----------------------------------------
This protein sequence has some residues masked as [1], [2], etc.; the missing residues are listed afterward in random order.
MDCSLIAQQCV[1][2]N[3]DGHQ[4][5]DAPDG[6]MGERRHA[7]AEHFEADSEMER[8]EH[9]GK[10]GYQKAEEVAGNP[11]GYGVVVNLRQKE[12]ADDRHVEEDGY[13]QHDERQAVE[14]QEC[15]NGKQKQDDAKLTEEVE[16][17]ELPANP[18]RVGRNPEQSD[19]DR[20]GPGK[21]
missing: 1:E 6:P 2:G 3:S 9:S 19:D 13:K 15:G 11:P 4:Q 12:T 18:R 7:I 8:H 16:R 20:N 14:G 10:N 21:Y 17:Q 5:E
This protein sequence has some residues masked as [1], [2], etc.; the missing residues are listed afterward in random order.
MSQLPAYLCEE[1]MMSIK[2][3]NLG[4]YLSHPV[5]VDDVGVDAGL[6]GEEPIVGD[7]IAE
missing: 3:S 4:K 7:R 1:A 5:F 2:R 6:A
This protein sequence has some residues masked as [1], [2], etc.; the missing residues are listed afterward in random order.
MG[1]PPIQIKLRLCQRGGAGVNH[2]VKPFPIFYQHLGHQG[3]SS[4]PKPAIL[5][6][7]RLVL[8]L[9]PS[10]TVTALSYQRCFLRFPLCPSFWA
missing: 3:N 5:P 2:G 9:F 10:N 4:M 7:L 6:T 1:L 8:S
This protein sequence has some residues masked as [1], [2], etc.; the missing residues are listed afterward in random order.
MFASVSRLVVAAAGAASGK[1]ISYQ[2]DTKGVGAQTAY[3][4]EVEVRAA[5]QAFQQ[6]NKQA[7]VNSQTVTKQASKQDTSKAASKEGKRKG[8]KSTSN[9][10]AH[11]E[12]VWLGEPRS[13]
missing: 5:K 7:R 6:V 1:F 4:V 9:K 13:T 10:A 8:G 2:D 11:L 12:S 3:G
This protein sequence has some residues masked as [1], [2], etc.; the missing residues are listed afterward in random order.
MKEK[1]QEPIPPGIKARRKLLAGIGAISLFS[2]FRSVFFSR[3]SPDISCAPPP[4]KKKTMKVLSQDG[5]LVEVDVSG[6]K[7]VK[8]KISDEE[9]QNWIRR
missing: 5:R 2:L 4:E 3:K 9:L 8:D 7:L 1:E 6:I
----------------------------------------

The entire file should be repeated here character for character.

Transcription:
This protein sequence has some residues masked as [1], [2], etc.; the missing residues are listed afterward in random order.
MDCSLIAQQCV[1][2]N[3]DGHQ[4][5]DAPDG[6]MGERRHA[7]AEHFEADSEMER[8]EH[9]GK[10]GYQKAEEVAGNP[11]GYGVVVNLRQKE[12]ADDRHVEEDGY[13]QHDERQAVE[14]QEC[15]NGKQKQDDAKLTEEVE[16][17]ELPANP[18]RVGRNPEQSD[19]DR[20]GPGK[21]
missing: 1:E 6:P 2:G 3:S 9:S 19:D 13:K 15:G 11:P 4:Q 12:T 18:R 7:I 8:H 16:R 20:N 14:G 10:N 21:Y 17:Q 5:E
This protein sequence has some residues masked as [1], [2], etc.; the missing residues are listed afterward in random order.
MSQLPAYLCEE[1]MMSIK[2][3]NLG[4]YLSHPV[5]VDDVGVDAGL[6]GEEPIVGD[7]IAE
missing: 3:S 4:K 7:R 1:A 5:F 2:R 6:A
This protein sequence has some residues masked as [1], [2], etc.; the missing residues are listed afterward in random order.
MG[1]PPIQIKLRLCQRGGAGVNH[2]VKPFPIFYQHLGHQG[3]SS[4]PKPAIL[5][6][7]RLVL[8]L[9]PS[10]TVTALSYQRCFLRFPLCPSFWA
missing: 3:N 5:P 2:G 9:F 10:N 4:M 7:L 6:T 1:L 8:S
This protein sequence has some residues masked as [1], [2], etc.; the missing residues are listed afterward in random order.
MFASVSRLVVAAAGAASGK[1]ISYQ[2]DTKGVGAQTAY[3][4]EVEVRAA[5]QAFQQ[6]NKQA[7]VNSQTVTKQASKQDTSKAASKEGKRKG[8]KSTSN[9][10]AH[11]E[12]VWLGEPRS[13]
missing: 5:K 7:R 6:V 1:F 4:V 9:K 13:T 10:A 8:G 2:D 11:L 12:S 3:G
This protein sequence has some residues masked as [1], [2], etc.; the missing residues are listed afterward in random order.
MKEK[1]QEPIPPGIKARRKLLAGIGAISLFS[2]FRSVFFSR[3]SPDISCAPPP[4]KKKTMKVLSQDG[5]LVEVDVSG[6]K[7]VK[8]KISDEE[9]QNWIRR
missing: 5:R 2:L 4:E 3:K 9:L 8:D 7:L 1:E 6:I